Prairie Fare: Keep family meals a tradition post-pandemic
“Dinner’s ready!” my mom called out every night.
“No piano playing right now,” she added.
I grew up in a musical family. Inevitably, someone would stop on the way from the living room to the kitchen to play a tune on the piano.
I was as guilty as anyone about plopping down at the keyboard before dinner.
I have no idea why we did that. We certainly succeeded in irritating Mom, if that was our goal at the time.
During dinner time, the TV was turned off and the phone was not answered.
In fact, we had one TV with four channels and one phone. The distractions were minimal.
My kids have to be pried away from their technology for dinner, but we always have tried to maintain a tradition of eating together. We do not text at the table.
The COVID-19 pandemic has had one silver lining, maybe more. When schools and businesses were closed or had modified hours, more people ate meals together at home.
That is good news on several levels. Hundreds of studies have been published on the topic of family meal benefits.
Regular family meals can help improve students’ performance in their academic subjects. You need healthy food to fuel your brain.
Research has shown that children who eat with their families more often tend to earn more A’s and B’s than those who do not. They learn communication skills and build their vocabularies.
Children who eat with their families eat more fruits and vegetables, more calcium-rich foods and less high-fat, highly sweetened foods.
Children who eat with their families also are less likely to have eating disorders.
As my colleagues in family science can attest, family meals provide structure and stability. Children who eat more often with their families are less likely to engage in risky behavior such as drinking alcohol, smoking and drug abuse.
Eating together has benefits for adults, too. Adults are more likely to maintain their weight if they eat more often with their families.
If you want to reduce the stress level in your home, prioritize family meals, according to some recent research.
Eating at home can save money. Further, the ritual of having regular family meals may strengthen marriages as well as families.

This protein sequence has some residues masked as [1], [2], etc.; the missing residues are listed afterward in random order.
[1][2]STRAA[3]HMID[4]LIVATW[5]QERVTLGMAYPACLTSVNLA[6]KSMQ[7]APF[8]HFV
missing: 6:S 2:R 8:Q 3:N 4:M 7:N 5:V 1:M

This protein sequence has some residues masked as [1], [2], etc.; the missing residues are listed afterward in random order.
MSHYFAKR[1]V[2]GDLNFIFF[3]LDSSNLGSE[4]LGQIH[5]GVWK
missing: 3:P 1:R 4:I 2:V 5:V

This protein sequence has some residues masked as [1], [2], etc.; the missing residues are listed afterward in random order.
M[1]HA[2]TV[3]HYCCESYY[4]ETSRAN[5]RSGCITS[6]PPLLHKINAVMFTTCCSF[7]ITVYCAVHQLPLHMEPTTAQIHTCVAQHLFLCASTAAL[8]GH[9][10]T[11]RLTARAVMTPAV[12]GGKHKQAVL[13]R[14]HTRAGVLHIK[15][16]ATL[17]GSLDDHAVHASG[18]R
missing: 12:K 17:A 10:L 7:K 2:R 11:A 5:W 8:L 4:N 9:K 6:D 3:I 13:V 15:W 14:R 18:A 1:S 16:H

If you run out of dinnertime topics, check out https://www.ag.ndsu.edu/familytable for a variety of conversation starters and resources about family meals. Subscribe to the monthly newsletter.
Family meals can be a time to learn about your own family history and flavorful recipes and also about recipes inspired by other cultures. Try time-saving equipment such as a pressure cooker.
The recipe is courtesy of BeefItsWhatsForDinner.com and the North Dakota Beef Commission and is certified by the American Heart Association. This Greek-inspired recipe can be made in a pressure cooker or in an oven.
Athenian beef meatloaf with cucumber yogurt sauce
- 2 pounds ground beef (96% lean)
- 1 c. soft breadcrumbs
- 3/4 c. finely chopped onion
- 1/2 c. 1% low-fat milk
- 1 large egg
- 1 Tbsp. plus 1 1/2 tsp. dried Greek seasoning, divided (for meatloaf and topping)
- 1/2 tsp. salt
- 1 c. plain, low-fat Greek-style yogurt
- 1/2 c. diced cucumber
Pressure cooker directions (6 quart):
Combine ground beef, breadcrumbs, onion, milk, egg, 1 tablespoon dried Greek seasoning and salt in a large bowl, mixing lightly but thoroughly. Pour 3/4 cup water into pressure cooker; set pressure cooker rack in water. To make a foil sling, cut a 28-inch piece of heavy-duty aluminum foil (or layer two pieces of regular foil) and punch six to eight holes in it using a kitchen fork or small knife. Form beef mixture into an 8- by 4-inch loaf on the foil sling over the holes. Lower the meatloaf with the sling onto the pressure cooker rack. Close and lock pressure cooker lid. Use beef, stew or high pressure setting on pressure cooker; program 25 minutes on pressure cooker timer. Let the meatloaf stand in pressure cooker for 10 minutes after cooking is completed.
Meanwhile, combine yogurt, cucumber and remaining 1 1/2 teaspoons Greek seasoning in medium bowl. Season with salt as desired. Set aside. Use quick-release feature to release pressure from the pressure cooker; carefully remove lid. Using foil sling, transfer meatloaf to cutting board; remove foil and cut meatloaf into eight slices. Serve with cucumber-yogurt sauce. (This recipe variation was tested in an electric pressure cooker at high altitude. Cooking at an altitude of less than 3,000 feet may require slightly less cooking time. Refer to the manufacturer’s instructions.)
Preheat oven to 350 F. Combine ground beef, breadcrumbs, onion, milk, egg, 1 tablespoon Greek seasoning and salt in large bowl, mixing lightly but thoroughly. Shape beef mixture into 10- by 4-inch loaf on rack in broiler pan. Bake in 350 F oven 1 1/4 to 1 1/2 hours, until instant-read thermometer inserted into center registers 160 F.
Makes eight servings. Each serving has 198 calories, 6 grams (g) fat, 28 g protein, 6 g carbohydrate, 0.4 g fiber and 247 milligrams sodium.
Julie Garden-Robinson, Ph.D., R.D., L.R.D., is a North Dakota State University Extension food and nutrition specialist and professor in the Department of Health, Nutrition and Exercise Sciences. Follow her on Twitter @jgardenrobinson.